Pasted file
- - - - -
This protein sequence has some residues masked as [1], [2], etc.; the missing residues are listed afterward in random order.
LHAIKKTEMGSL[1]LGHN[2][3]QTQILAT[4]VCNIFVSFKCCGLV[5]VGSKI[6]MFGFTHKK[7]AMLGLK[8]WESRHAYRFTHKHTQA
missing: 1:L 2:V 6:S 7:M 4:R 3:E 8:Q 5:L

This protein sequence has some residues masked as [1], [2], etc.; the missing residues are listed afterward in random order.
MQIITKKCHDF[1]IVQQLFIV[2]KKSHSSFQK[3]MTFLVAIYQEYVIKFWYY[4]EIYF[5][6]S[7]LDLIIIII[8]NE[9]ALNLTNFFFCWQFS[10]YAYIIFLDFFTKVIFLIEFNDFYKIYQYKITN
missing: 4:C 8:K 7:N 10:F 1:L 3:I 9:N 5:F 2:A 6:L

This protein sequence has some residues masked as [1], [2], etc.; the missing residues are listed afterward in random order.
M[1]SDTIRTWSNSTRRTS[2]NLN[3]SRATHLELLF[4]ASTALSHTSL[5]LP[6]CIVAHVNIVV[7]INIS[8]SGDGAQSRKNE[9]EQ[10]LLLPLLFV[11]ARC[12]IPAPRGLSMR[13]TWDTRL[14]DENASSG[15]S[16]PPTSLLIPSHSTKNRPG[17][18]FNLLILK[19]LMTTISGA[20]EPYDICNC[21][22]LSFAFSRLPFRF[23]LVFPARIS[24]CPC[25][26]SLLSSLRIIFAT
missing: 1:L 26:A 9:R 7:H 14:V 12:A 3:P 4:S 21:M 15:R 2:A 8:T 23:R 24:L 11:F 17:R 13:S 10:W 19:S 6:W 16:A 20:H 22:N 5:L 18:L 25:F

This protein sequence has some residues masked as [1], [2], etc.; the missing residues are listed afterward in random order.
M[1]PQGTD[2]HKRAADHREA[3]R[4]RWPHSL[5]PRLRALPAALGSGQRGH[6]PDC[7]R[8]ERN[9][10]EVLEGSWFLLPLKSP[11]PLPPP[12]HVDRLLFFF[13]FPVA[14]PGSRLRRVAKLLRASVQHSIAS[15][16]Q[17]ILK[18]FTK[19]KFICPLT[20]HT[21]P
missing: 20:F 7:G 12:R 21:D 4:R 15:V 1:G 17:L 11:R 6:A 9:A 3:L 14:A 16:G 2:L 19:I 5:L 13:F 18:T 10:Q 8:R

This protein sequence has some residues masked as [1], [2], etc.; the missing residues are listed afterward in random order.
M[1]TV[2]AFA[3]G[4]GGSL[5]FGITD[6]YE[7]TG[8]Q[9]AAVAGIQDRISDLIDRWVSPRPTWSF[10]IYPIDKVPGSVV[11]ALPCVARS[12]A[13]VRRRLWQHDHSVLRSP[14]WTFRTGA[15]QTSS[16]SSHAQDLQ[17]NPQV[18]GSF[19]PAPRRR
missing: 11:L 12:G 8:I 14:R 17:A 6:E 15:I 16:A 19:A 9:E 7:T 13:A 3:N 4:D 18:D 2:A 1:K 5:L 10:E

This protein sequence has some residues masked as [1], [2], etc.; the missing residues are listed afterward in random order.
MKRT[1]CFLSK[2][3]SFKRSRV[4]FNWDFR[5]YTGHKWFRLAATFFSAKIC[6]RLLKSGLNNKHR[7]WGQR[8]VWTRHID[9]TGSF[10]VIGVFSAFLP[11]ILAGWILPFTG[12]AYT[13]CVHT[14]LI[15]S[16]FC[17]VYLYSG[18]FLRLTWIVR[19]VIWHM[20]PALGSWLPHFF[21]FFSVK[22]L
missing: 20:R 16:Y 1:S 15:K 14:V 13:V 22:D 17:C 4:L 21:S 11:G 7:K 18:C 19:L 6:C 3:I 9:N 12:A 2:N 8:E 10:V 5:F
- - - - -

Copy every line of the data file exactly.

This protein sequence has some residues masked as [1], [2], etc.; the missing residues are listed afterward in random order.
LHAIKKTEMGSL[1]LGHN[2][3]QTQILAT[4]VCNIFVSFKCCGLV[5]VGSKI[6]MFGFTHKK[7]AMLGLK[8]WESRHAYRFTHKHTQA
missing: 1:L 2:V 6:S 7:M 4:R 3:E 8:Q 5:L

This protein sequence has some residues masked as [1], [2], etc.; the missing residues are listed afterward in random order.
MQIITKKCHDF[1]IVQQLFIV[2]KKSHSSFQK[3]MTFLVAIYQEYVIKFWYY[4]EIYF[5][6]S[7]LDLIIIII[8]NE[9]ALNLTNFFFCWQFS[10]YAYIIFLDFFTKVIFLIEFNDFYKIYQYKITN
missing: 4:C 8:K 7:N 10:F 1:L 3:I 9:N 5:F 2:A 6:L

This protein sequence has some residues masked as [1], [2], etc.; the missing residues are listed afterward in random order.
M[1]SDTIRTWSNSTRRTS[2]NLN[3]SRATHLELLF[4]ASTALSHTSL[5]LP[6]CIVAHVNIVV[7]INIS[8]SGDGAQSRKNE[9]EQ[10]LLLPLLFV[11]ARC[12]IPAPRGLSMR[13]TWDTRL[14]DENASSG[15]S[16]PPTSLLIPSHSTKNRPG[17][18]FNLLILK[19]LMTTISGA[20]EPYDICNC[21][22]LSFAFSRLPFRF[23]LVFPARIS[24]CPC[25][26]SLLSSLRIIFAT
missing: 1:L 26:A 9:R 7:H 14:V 12:A 3:P 4:S 21:M 15:R 2:A 8:T 23:R 24:L 11:F 17:R 13:S 10:W 19:S 6:W 16:A 20:H 22:N 5:L 18:L 25:F

This protein sequence has some residues masked as [1], [2], etc.; the missing residues are listed afterward in random order.
M[1]PQGTD[2]HKRAADHREA[3]R[4]RWPHSL[5]PRLRALPAALGSGQRGH[6]PDC[7]R[8]ERN[9][10]EVLEGSWFLLPLKSP[11]PLPPP[12]HVDRLLFFF[13]FPVA[14]PGSRLRRVAKLLRASVQHSIAS[15][16]Q[17]ILK[18]FTK[19]KFICPLT[20]HT[21]P
missing: 20:F 7:G 12:R 21:D 4:R 15:V 1:G 17:L 11:R 6:A 9:A 3:L 14:A 16:G 2:L 19:I 5:L 13:F 18:T 10:Q 8:R

This protein sequence has some residues masked as [1], [2], etc.; the missing residues are listed afterward in random order.
M[1]TV[2]AFA[3]G[4]GGSL[5]FGITD[6]YE[7]TG[8]Q[9]AAVAGIQDRISDLIDRWVSPRPTWSF[10]IYPIDKVPGSVV[11]ALPCVARS[12]A[13]VRRRLWQHDHSVLRSP[14]WTFRTGA[15]QTSS[16]SSHAQDLQ[17]NPQV[18]GSF[19]PAPRRR
missing: 11:L 12:G 8:I 14:R 17:A 6:E 15:I 16:A 19:A 9:E 7:T 13:A 3:N 4:D 18:D 2:A 1:K 5:L 10:E

This protein sequence has some residues masked as [1], [2], etc.; the missing residues are listed afterward in random order.
MKRT[1]CFLSK[2][3]SFKRSRV[4]FNWDFR[5]YTGHKWFRLAATFFSAKIC[6]RLLKSGLNNKHR[7]WGQR[8]VWTRHID[9]TGSF[10]VIGVFSAFLP[11]ILAGWILPFTG[12]AYT[13]CVHT[14]LI[15]S[16]FC[17]VYLYSG[18]FLRLTWIVR[19]VIWHM[20]PALGSWLPHFF[21]FFSVK[22]L
missing: 20:R 16:Y 1:S 15:K 14:V 13:V 22:D 17:C 4:L 21:S 11:G 7:K 18:C 19:L 6:C 3:I 9:N 12:A 2:N 8:E 10:V 5:F